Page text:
The eclectic sounds and craft of the album makes it an inspiring and enthralling temptress throughout with sirenesque lures at every individual tapestry of emotive storytelling and musical enterprise it weaves. The wonderful The Istanbul Express is a perfect example, its exotic instrumental and sultry mystique the perfect curvaceous musical lover to tempt and spellbind senses and heart. The likes of the vivacious Sailor with its vocal ear fondling from the mix of Dizraeli, Ferris, and guest vocalist Jam Baxter, as well as its haunting bass intimacy and psyched stringed taunting, and the noir blessed reflective smouldering White Rum, bring their own unique empowering presences to stretch the album and listener pleasingly further..

Surrounding the just mentioned pair of songs the previously mentioned singles lay in wait to tantalise and intoxicate; two pieces of genius which sing in heart and thought as devilishly as they do the ear such their irresistible infection and majesty. Starting with a Parisian sway and open invitation, Never Mind romps cunningly with the senses and passions, its harmonic swagger and carnivalesque stomp added to the inciting lyrical hug with a definite wink of the eye at play, the most glorious teasing with an almost sadistic wantonness to its allure and impossible not to bounce in union with physically and lustfully. Million Miles also opens with ear catching mischief, this time with the scything strings of the viola and thumping rhythms from drums, as well as magnetic percussion spicery and the again victorious bass. The tale of eternal lovers lost amidst chaos comes to life through the rap accuracy and lyrical prowess of Dizraeli and the golden flames of Ferris. Already the album has cast her as a vocal enchantress with her stunning tones but this song is her finest most magnetic moment, her glorious fire of sound igniting the skies of the song with beauty and emotive passion. The song is not just about the pair though as musically the band lie heated textures and flavours into an electrified and beautifully carved encounter with the throaty deep resonance of bass and one point a singular beat making the most impacting co-conspirator to the building fire of Ferris and waspish vocal craft of Dizraeli.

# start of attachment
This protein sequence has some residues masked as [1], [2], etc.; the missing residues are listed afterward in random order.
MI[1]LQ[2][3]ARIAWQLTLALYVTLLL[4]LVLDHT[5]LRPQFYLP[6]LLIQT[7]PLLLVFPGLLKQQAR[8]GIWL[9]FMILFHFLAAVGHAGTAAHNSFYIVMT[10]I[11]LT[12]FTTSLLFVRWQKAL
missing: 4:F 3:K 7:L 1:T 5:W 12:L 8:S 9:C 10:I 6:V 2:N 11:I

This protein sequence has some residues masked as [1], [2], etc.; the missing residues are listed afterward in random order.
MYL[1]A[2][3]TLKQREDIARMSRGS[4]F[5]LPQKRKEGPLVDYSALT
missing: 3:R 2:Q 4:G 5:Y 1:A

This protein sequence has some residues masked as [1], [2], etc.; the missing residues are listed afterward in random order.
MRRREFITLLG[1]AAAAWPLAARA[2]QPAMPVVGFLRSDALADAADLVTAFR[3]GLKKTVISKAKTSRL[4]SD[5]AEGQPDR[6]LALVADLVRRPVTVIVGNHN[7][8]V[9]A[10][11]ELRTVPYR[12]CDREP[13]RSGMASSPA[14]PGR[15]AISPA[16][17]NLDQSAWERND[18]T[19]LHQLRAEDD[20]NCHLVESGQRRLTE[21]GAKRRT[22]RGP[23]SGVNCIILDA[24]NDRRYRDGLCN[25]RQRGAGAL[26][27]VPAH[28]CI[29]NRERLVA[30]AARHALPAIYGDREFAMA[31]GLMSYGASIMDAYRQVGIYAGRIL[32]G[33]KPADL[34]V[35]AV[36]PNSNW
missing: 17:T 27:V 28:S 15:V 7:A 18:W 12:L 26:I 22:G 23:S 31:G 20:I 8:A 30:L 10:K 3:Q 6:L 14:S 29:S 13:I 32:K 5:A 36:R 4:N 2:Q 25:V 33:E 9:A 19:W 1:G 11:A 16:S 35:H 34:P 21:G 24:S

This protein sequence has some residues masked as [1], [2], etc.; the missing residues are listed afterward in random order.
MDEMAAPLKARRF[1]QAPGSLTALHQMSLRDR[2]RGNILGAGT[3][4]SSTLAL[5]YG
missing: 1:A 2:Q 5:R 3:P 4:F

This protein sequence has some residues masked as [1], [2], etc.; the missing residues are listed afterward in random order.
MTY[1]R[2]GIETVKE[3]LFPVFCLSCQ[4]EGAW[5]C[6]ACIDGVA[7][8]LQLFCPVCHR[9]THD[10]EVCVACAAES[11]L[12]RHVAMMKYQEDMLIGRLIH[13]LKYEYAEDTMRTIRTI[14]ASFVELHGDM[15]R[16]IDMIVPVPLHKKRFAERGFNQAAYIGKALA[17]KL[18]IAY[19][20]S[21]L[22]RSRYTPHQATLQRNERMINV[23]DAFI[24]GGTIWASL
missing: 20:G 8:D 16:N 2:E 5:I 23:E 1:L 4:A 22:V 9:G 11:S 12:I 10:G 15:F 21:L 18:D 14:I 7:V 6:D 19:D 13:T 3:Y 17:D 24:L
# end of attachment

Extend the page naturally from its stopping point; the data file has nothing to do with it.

Further highlights come with the emotional Celtic folk tempest of There Is A Way with both vocalists telling the tale of a life trapped in the torment of drugs and demons upon a stark drone and imposing atmosphere, and Little Things with its precisely woven insightful imagery, piano discord, and stirring melodramatic whispers. A song inspired by the grandmother of Dizraeli, it is another stunning and emotionally impacting portrait. Every one of the fifteen songs on Moving In The Dark though are incredible in their very unique stances and characters with the closing The End Of The World another riveting and fascinating thought piercing glory. Dizraeli and The Small Gods has created a masterpiece of beauty, imagination, and emotively soaked inventive contagion, as well as undoubtedly the best album to bless 2013 so far.



RingMaster 24/03/2013

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1 reply


  1. The RingMaster Review’s Indie & Alternative Best of 2013 | The RingMaster Review